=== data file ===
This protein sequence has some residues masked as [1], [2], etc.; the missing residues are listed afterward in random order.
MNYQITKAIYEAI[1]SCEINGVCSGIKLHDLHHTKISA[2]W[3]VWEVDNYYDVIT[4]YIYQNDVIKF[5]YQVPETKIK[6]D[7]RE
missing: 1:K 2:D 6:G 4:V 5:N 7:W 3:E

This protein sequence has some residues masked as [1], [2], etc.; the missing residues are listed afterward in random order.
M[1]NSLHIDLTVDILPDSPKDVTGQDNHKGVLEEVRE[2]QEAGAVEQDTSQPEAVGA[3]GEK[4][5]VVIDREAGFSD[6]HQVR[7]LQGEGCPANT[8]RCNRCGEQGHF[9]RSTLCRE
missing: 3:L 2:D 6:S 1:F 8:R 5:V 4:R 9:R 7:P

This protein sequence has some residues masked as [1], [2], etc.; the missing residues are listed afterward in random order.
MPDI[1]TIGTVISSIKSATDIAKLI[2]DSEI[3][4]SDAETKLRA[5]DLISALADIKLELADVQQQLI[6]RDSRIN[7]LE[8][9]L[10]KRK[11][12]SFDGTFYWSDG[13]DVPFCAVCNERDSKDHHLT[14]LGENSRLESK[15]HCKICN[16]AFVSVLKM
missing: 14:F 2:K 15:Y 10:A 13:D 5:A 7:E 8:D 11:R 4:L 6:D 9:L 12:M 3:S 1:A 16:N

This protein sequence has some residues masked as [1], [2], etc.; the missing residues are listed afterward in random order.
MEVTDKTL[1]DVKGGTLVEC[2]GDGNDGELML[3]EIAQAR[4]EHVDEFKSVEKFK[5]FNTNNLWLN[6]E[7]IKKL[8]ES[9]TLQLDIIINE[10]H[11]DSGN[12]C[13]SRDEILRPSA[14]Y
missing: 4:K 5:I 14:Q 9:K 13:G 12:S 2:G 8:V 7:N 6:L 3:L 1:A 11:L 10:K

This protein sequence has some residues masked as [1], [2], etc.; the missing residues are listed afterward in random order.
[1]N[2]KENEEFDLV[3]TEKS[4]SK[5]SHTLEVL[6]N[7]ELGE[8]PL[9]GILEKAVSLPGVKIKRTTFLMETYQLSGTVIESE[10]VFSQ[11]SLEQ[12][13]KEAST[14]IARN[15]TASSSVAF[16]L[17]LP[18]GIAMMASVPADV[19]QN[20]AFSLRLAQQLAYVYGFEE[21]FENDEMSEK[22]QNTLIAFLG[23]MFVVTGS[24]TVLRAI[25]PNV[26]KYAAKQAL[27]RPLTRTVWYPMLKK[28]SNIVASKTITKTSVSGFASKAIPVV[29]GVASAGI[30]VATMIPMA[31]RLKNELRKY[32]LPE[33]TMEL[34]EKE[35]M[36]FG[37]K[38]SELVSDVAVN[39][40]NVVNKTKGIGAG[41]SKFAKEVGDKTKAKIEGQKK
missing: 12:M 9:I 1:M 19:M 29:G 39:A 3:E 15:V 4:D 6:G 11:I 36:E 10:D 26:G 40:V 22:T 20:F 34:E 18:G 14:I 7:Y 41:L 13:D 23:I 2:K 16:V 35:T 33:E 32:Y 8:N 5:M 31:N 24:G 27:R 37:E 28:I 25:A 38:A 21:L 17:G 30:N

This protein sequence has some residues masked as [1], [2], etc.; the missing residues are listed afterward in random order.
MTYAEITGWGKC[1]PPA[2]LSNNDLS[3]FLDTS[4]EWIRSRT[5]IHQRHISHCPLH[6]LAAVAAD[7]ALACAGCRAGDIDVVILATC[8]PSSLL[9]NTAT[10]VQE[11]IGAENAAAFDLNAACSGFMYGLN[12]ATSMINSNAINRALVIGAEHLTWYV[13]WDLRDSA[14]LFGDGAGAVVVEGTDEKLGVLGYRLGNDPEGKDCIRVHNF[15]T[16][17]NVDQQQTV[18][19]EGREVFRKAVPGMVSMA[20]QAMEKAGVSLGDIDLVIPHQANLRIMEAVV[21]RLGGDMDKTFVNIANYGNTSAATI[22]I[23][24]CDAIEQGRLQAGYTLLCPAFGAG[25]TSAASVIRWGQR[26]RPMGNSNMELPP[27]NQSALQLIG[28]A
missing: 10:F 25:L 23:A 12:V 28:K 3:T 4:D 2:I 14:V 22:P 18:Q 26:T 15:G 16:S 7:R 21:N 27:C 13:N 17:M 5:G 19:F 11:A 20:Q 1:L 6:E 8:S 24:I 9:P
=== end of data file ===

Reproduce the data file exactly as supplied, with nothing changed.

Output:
This protein sequence has some residues masked as [1], [2], etc.; the missing residues are listed afterward in random order.
MNYQITKAIYEAI[1]SCEINGVCSGIKLHDLHHTKISA[2]W[3]VWEVDNYYDVIT[4]YIYQNDVIKF[5]YQVPETKIK[6]D[7]RE
missing: 1:K 2:D 6:G 4:V 5:N 7:W 3:E

This protein sequence has some residues masked as [1], [2], etc.; the missing residues are listed afterward in random order.
M[1]NSLHIDLTVDILPDSPKDVTGQDNHKGVLEEVRE[2]QEAGAVEQDTSQPEAVGA[3]GEK[4][5]VVIDREAGFSD[6]HQVR[7]LQGEGCPANT[8]RCNRCGEQGHF[9]RSTLCRE
missing: 3:L 2:D 6:S 1:F 8:R 5:V 4:R 9:R 7:P

This protein sequence has some residues masked as [1], [2], etc.; the missing residues are listed afterward in random order.
MPDI[1]TIGTVISSIKSATDIAKLI[2]DSEI[3][4]SDAETKLRA[5]DLISALADIKLELADVQQQLI[6]RDSRIN[7]LE[8][9]L[10]KRK[11][12]SFDGTFYWSDG[13]DVPFCAVCNERDSKDHHLT[14]LGENSRLESK[15]HCKICN[16]AFVSVLKM
missing: 14:F 2:K 15:Y 10:A 13:D 5:A 7:E 8:D 11:R 4:L 6:D 9:L 12:M 3:S 1:A 16:N

This protein sequence has some residues masked as [1], [2], etc.; the missing residues are listed afterward in random order.
MEVTDKTL[1]DVKGGTLVEC[2]GDGNDGELML[3]EIAQAR[4]EHVDEFKSVEKFK[5]FNTNNLWLN[6]E[7]IKKL[8]ES[9]TLQLDIIINE[10]H[11]DSGN[12]C[13]SRDEILRPSA[14]Y
missing: 4:K 5:I 14:Q 9:K 13:G 12:S 2:G 8:V 7:N 6:L 3:L 1:A 11:L 10:K

This protein sequence has some residues masked as [1], [2], etc.; the missing residues are listed afterward in random order.
[1]N[2]KENEEFDLV[3]TEKS[4]SK[5]SHTLEVL[6]N[7]ELGE[8]PL[9]GILEKAVSLPGVKIKRTTFLMETYQLSGTVIESE[10]VFSQ[11]SLEQ[12][13]KEAST[14]IARN[15]TASSSVAF[16]L[17]LP[18]GIAMMASVPADV[19]QN[20]AFSLRLAQQLAYVYGFEE[21]FENDEMSEK[22]QNTLIAFLG[23]MFVVTGS[24]TVLRAI[25]PNV[26]KYAAKQAL[27]RPLTRTVWYPMLKK[28]SNIVASKTITKTSVSGFASKAIPVV[29]GVASAGI[30]VATMIPMA[31]RLKNELRKY[32]LPE[33]TMEL[34]EKE[35]M[36]FG[37]K[38]SELVSDVAVN[39][40]NVVNKTKGIGAG[41]SKFAKEVGDKTKAKIEGQKK
missing: 12:M 9:I 1:M 19:M 29:G 39:A 3:E 15:V 4:D 6:G 11:I 36:E 10:D 26:G 40:V 22:T 20:F 34:E 18:G 14:I 7:Y 41:L 13:D 23:I 2:K 16:V 35:T 33:E 32:Y 8:N 5:M 31:N 24:G 27:R 37:E 28:I 25:A 38:A 21:L 17:G 30:N

This protein sequence has some residues masked as [1], [2], etc.; the missing residues are listed afterward in random order.
MTYAEITGWGKC[1]PPA[2]LSNNDLS[3]FLDTS[4]EWIRSRT[5]IHQRHISHCPLH[6]LAAVAAD[7]ALACAGCRAGDIDVVILATC[8]PSSLL[9]NTAT[10]VQE[11]IGAENAAAFDLNAACSGFMYGLN[12]ATSMINSNAINRALVIGAEHLTWYV[13]WDLRDSA[14]LFGDGAGAVVVEGTDEKLGVLGYRLGNDPEGKDCIRVHNF[15]T[16][17]NVDQQQTV[18][19]EGREVFRKAVPGMVSMA[20]QAMEKAGVSLGDIDLVIPHQANLRIMEAVV[21]RLGGDMDKTFVNIANYGNTSAATI[22]I[23][24]CDAIEQGRLQAGYTLLCPAFGAG[25]TSAASVIRWGQR[26]RPMGNSNMELPP[27]NQSALQLIG[28]A
missing: 10:F 25:L 23:A 12:V 28:K 3:T 4:D 2:I 14:V 22:P 18:Q 26:T 15:G 16:S 7:R 21:N 27:C 13:N 17:M 5:G 19:F 11:A 20:Q 1:L 6:E 8:S 24:I 9:P